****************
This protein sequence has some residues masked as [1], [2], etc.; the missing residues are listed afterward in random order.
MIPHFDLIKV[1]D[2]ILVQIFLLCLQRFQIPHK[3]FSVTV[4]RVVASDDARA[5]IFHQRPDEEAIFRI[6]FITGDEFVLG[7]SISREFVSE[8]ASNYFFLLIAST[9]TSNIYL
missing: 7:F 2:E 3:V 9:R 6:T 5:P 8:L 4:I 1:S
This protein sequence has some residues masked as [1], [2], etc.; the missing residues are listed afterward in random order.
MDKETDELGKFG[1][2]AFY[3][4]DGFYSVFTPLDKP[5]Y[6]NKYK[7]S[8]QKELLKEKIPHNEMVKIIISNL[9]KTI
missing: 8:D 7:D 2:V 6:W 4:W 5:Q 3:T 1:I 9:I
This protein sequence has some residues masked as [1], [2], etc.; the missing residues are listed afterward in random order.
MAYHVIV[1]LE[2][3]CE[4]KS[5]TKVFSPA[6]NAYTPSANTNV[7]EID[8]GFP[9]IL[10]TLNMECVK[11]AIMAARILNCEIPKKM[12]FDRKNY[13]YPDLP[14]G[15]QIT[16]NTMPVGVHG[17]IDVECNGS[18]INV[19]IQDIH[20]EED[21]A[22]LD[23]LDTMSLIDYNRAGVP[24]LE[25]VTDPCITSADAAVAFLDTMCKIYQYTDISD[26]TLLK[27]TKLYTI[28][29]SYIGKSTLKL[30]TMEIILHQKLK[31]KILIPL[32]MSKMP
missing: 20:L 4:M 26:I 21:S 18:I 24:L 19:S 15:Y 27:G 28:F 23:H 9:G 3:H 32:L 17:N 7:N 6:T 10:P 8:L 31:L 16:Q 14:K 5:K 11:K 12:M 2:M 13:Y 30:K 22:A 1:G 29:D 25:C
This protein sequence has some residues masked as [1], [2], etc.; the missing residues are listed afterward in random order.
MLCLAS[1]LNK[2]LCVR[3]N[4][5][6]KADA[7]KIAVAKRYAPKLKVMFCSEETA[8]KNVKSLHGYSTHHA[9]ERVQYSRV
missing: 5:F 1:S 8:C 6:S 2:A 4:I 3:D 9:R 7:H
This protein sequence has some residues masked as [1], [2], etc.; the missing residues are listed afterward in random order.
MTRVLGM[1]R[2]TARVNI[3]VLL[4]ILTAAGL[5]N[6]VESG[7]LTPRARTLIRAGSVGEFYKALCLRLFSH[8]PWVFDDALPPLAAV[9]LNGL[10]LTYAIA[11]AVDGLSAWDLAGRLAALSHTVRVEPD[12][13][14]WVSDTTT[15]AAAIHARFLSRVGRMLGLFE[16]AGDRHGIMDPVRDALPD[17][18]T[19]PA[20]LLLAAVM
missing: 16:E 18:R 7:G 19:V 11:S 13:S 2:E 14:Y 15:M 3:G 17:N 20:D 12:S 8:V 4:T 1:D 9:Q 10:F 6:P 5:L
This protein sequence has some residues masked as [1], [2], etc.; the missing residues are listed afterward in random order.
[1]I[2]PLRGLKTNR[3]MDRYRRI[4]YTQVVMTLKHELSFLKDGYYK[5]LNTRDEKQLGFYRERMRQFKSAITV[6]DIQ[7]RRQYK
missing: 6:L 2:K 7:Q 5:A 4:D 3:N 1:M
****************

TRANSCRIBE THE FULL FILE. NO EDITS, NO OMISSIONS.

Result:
This protein sequence has some residues masked as [1], [2], etc.; the missing residues are listed afterward in random order.
MIPHFDLIKV[1]D[2]ILVQIFLLCLQRFQIPHK[3]FSVTV[4]RVVASDDARA[5]IFHQRPDEEAIFRI[6]FITGDEFVLG[7]SISREFVSE[8]ASNYFFLLIAST[9]TSNIYL
missing: 7:F 2:E 3:V 9:R 6:T 5:P 8:L 4:I 1:S
This protein sequence has some residues masked as [1], [2], etc.; the missing residues are listed afterward in random order.
MDKETDELGKFG[1][2]AFY[3][4]DGFYSVFTPLDKP[5]Y[6]NKYK[7]S[8]QKELLKEKIPHNEMVKIIISNL[9]KTI
missing: 8:D 7:D 2:V 6:W 4:W 5:Q 3:T 1:I 9:I
This protein sequence has some residues masked as [1], [2], etc.; the missing residues are listed afterward in random order.
MAYHVIV[1]LE[2][3]CE[4]KS[5]TKVFSPA[6]NAYTPSANTNV[7]EID[8]GFP[9]IL[10]TLNMECVK[11]AIMAARILNCEIPKKM[12]FDRKNY[13]YPDLP[14]G[15]QIT[16]NTMPVGVHG[17]IDVECNGS[18]INV[19]IQDIH[20]EED[21]A[22]LD[23]LDTMSLIDYNRAGVP[24]LE[25]VTDPCITSADAAVAFLDTMCKIYQYTDISD[26]TLLK[27]TKLYTI[28][29]SYIGKSTLKL[30]TMEIILHQKLK[31]KILIPL[32]MSKMP
missing: 20:L 4:M 26:I 21:S 18:I 24:L 19:S 15:Y 27:G 28:F 23:H 9:G 3:H 32:L 17:N 7:N 6:T 10:P 8:L 31:L 16:Q 14:K 5:K 11:K 12:M 2:M 13:Y 30:K 22:A 1:G 29:D 25:C
This protein sequence has some residues masked as [1], [2], etc.; the missing residues are listed afterward in random order.
MLCLAS[1]LNK[2]LCVR[3]N[4][5][6]KADA[7]KIAVAKRYAPKLKVMFCSEETA[8]KNVKSLHGYSTHHA[9]ERVQYSRV
missing: 5:F 1:S 8:C 6:S 2:A 4:I 3:D 9:R 7:H
This protein sequence has some residues masked as [1], [2], etc.; the missing residues are listed afterward in random order.
MTRVLGM[1]R[2]TARVNI[3]VLL[4]ILTAAGL[5]N[6]VESG[7]LTPRARTLIRAGSVGEFYKALCLRLFSH[8]PWVFDDALPPLAAV[9]LNGL[10]LTYAIA[11]AVDGLSAWDLAGRLAALSHTVRVEPD[12][13][14]WVSDTTT[15]AAAIHARFLSRVGRMLGLFE[16]AGDRHGIMDPVRDALPD[17][18]T[19]PA[20]LLLAAVM
missing: 16:E 18:R 7:G 19:V 11:S 13:S 2:E 14:Y 15:M 3:G 17:N 20:D 12:S 8:V 4:T 1:D 9:Q 10:F 6:P 5:L
This protein sequence has some residues masked as [1], [2], etc.; the missing residues are listed afterward in random order.
[1]I[2]PLRGLKTNR[3]MDRYRRI[4]YTQVVMTLKHELSFLKDGYYK[5]LNTRDEKQLGFYRERMRQFKSAITV[6]DIQ[7]RRQYK
missing: 6:L 2:K 7:Q 5:A 4:D 3:N 1:M